FAITH: A typical day for my family starts with my husband taking the kids to school after I give hugs. Then he goes to work and I work from home before picking up the kids from school. Then we do homework and then I cook dinner. My husband arrives home and takes over so I can go exercise while listening to the new Adele single on repeat. We’re serious TV watchers after the kids go to sleep, but both avoid horror even though we love The Walking Dead. So we fastforward at 2x speed to see if someone’s gonna die, and then if they don’t die, we go back and watch the scene. If they do die, we don’t. (Well, except for one time recently.)


ELIXHER: What has been the biggest challenge and greatest gift being a mom?
FAITH: The biggest challenge being a mom was initially the birth as my body wasn’t really built for it. A lot of queer women like myself have issues with fertility or hormones that traverse the boundaries of “norm.” I’ve got HAIR-AN Syndrome, an offshoot of Polycystic Ovarian Syndrome, so my pregnancy was high-risk and fairly difficult. I ended up having our son, Storm, four weeks early.

Storm was in a hurry to get out, and he hasn’t really stopped being in a hurry since. When he first arrived, I was shocked and a bit disturbed by how attractive he was. How could something like that come from someone like me? Or someone like us? My husband is cute too, but he’s grown into his full geekiness and we’re just not the “pretty” type. To boot, my kid is gender fluid and often prefers pink diapers to blue. His primary toys are kitchen tools and he likes sparkly dresses and glitter boots.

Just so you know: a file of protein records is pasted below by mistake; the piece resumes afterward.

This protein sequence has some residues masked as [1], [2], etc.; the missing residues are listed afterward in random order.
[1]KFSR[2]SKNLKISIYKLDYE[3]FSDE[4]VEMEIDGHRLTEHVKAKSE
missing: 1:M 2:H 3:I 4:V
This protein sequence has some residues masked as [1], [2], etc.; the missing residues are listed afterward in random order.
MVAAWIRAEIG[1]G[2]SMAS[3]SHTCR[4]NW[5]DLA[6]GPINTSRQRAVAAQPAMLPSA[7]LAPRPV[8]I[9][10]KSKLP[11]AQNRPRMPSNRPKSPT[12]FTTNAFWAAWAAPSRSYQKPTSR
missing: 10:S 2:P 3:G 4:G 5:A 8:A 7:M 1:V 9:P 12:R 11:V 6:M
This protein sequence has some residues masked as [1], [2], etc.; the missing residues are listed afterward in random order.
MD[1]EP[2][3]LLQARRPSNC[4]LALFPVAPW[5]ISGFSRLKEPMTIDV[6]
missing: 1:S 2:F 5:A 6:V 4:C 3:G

A major challenge we’ve faced is our two homes for Cadence and Storm having a sister who’s not always home. We work on that by doing visits with Cadence and her mom Sevina and finding new ways to share holidays. It means consistently working to find where our boundaries are. For instance, Sevina asked if I wanted to live in the same building complex and I told her I preferred for our families to live a 5-minute drive away.

I never thought I’d be in a situation to love a child the way I love mine. I certainly never dreamed of being a bonus mom in a loving co-parenting relationship with my husband and his ex-wife. When you see us all together, we laugh and have fun and appreciate what we have. It’s the greatest gift I’ve ever been given.

President Obama and BiNet USA President Faith Cheltenham Photo Credit The White HouseELIXHER: What are some resources for bi parents, particularly bi women of color?
FAITH: There are no children’s books for bi parents or for bi kids. I made a rhyme for my stepdaughter when she was about four to help describe myself, our friends and others she may meet. It goes something like:

Some girls like boys. Some boys like girls. Some girls like girls and some boys like boys. Some boys like girls and boys. Some girls like your Faithy like boys and girls but I only love your daddy.

Now that our son sometimes chooses “no gender” when given a choice of “boy,” “girl” or “no gender” day, we’re adding “some boys and girls aren’t boys or girls but people” to make sure we cover non-binary identities and gender nonconformity.

Some parenting resources for bi women of color are the Twitter hashtag #bipoc, the BiNet USA Mailing List for Bi+ People of Color, the Bisexual People of Color Facebook page, the Bisexual Women of Color Support Group, and the Tumblr page of famed Black bisexual UK advocate, Jacq Applebee.

2 Responses

  1. Jenn

    I really liked reading your perspective and learning about your family! I had a similar OB issue when I was in high school and came out. The dr told me she had to “test for different things.” It can be hard continually educating, but worth it because we are helping create the world our children live in.
    My son is 4 and also very much likes sparkles, bright colors, and dresses. He also likes trucks, trains, and being really active. The mindset I have taken is to just not label things as for boys or for girls. He just gets to pick and be himself without that pressure of having to pick a gender or gendered item. As of now, I don’t think he is trans or gender non conforming and am just not reading into it. He is who he is!